Navy Raises CANES to Reduce Cost, Complexity
Lockheed Martin formally submits proposal to develop modern shipboard computing system
Lockheed Martin formally submitted its proposal for the Navy’s Consolidated Afloat Networks and Enterprise Services program that will consolidate five complex network systems into one modern shipboard computing system. Photo courtesy U.S. Navy.
Operating and maintaining the numerous computer systems on U.S. Navy ships can be complex and costly. The Navy plans to change all that with its Consolidated Afloat Networks and Enterprise Services (CANES) program.
Lockheed Martin’s CANES team believes it has the solution the Navy needs to consolidate five complex network systems into one modern shipboard computing system. Lockheed Martin formally submitted its proposal on Sept. 12 after being one of two companies down selected for the program in 2010. The Navy expects to award the limited deployment phase contract in 2012.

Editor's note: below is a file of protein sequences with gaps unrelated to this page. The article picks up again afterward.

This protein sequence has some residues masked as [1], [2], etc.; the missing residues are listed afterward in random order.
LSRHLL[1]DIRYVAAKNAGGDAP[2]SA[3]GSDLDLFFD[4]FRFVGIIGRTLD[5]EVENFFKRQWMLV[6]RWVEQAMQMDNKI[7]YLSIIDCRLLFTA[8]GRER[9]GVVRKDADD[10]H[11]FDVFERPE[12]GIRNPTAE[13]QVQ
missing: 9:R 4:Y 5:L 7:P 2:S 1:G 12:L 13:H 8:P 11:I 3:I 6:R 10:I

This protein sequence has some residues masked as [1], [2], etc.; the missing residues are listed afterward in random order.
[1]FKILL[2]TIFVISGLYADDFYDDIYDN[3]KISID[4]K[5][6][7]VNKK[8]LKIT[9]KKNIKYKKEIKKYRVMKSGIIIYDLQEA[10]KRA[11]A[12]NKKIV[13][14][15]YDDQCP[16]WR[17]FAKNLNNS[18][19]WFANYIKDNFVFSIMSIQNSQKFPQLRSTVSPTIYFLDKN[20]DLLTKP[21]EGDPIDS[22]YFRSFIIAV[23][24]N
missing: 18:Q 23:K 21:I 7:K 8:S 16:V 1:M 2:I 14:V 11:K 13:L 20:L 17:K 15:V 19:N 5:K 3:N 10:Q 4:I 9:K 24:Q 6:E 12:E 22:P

“By applying our demonstrated rapid commercial-off-the-shelf insertion experience, we will deliver a commercial product suite that can quickly host applications to meet the Navy’s critical computing needs, while keeping cost top of mind,” said Joe Villani, vice president of Lockheed Martin’s CANES business. “Building on more than six decades of delivering C4I computing and network infrastructure, Lockheed Martin in uniquely positioned to deliver a modern information system network that integrates sailors’ operational needs.”
CANES will increase network reliability for the warfighter, as well as enhance flexibility to quickly adapt to future requirements. Reducing diverse systems and infrastructure requirements should significantly increase ease of maintenance and reduce associated acquisition and ownership costs.
Lockheed Martin’s proven, cost-effective, rapid commercial-off-the-shelf insertion business model for upgrading systems reduces disruption to the fleet. Lockheed Martin’s design also was developed with logistics and training in mind to further reduce total ownership cost.
Posted September 14, 2011